It's more about faith than fear for four-time Olympic gymnastics champ Biles
Simone Biles is about to enter back into competitive action for the first time since Rio 2016.
Before her return at the US Classic in Columbus, the four-time Olympic champion spoke exclusively to the Olympic Channel.
Biles took a year-long break from gymnastics before beginning work with new coach Laurent Landi last October.
So what’s changed since we last saw her?
The Simone Biles making a comeback is a very different woman to the one who took Rio by storm.
The 21-year-old describes how she is no longer scared of showing the world who she really is.
You’re just a few days out from your first competition since Rio, how’re you feeling?
I think right now, it’s a couple of emotions: I’m anxious, I’m nervous, but overall, I would say I’m pretty excited.
Have you thought about what it’s going to be like when you get to Columbus for the U.S. Classic? Surely, you remember the attention around Aly Raisman and Gabby Douglas when they first returned to competition 2015.
I guess I have some ideas of what it will be like, especially in the arena and how the crowd will react. I think it’s going to be a little bit crazy and very intense. But, really, just a lot of excitement – which will be good. A lot of good energy.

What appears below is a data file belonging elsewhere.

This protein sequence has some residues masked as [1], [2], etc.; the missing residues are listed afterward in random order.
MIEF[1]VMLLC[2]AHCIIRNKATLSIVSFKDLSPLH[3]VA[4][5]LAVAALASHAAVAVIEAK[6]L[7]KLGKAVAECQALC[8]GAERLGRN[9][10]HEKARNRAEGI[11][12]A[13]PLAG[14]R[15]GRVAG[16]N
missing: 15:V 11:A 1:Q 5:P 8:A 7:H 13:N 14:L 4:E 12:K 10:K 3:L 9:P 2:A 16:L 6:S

When did you decide you wanted to come back? What is the motivation?
I knew after 2016 I was going to come back, but we just didn’t know when because I was traveling a lot, doing appearances, doing stuff with my sponsors, which was absolutely amazing. I had a great time. I had a great year off.
So, we just had to kind of buckle down and decide, “OK – these months are open. Let’s leave them open and start training and kind of ease back into it.” At least, that’s what I thought. But then, we kind of hit it full speed and got right back into the rhythm of training.
How has the rhythm of training been different? When you were first getting started with Laurent Landi [Biles’ new coach] you were worried about early training.Still early mornings, but I’m used to it now. We still end at pretty decent time in the afternoon which is always good because you can go home and relax – you don’t have to go straight to bed and then, wake up in the morning for gym.
But the pace has been pretty good. I enjoy it.
Have you thought about your legacy? What does it feel like when people talk about you as the GOAT?
I feel like it’s still a little bit weird – because each generation has the greatest of the time. So, you can’t really compare because the generations are so different.
Like, Aly [Raisman] set the path off for us. Then, there was Nastia [Liukin] before her; Carly [Patterson] before her. So, it’s all so, so different, but it’s exciting to share those moments with each other.
The world got a first look at your training earlier this year in April. How has training been going since then?
Training actually has been going very well. I’m very pleased with how it’s going.
I feel like going into a competition – besides it being the World Championships or Olympic Games – this is the most prepared I’ve been for just like a Classics, which is good for me. I feel very confident moving forward with the whole entire process so I’m pleased.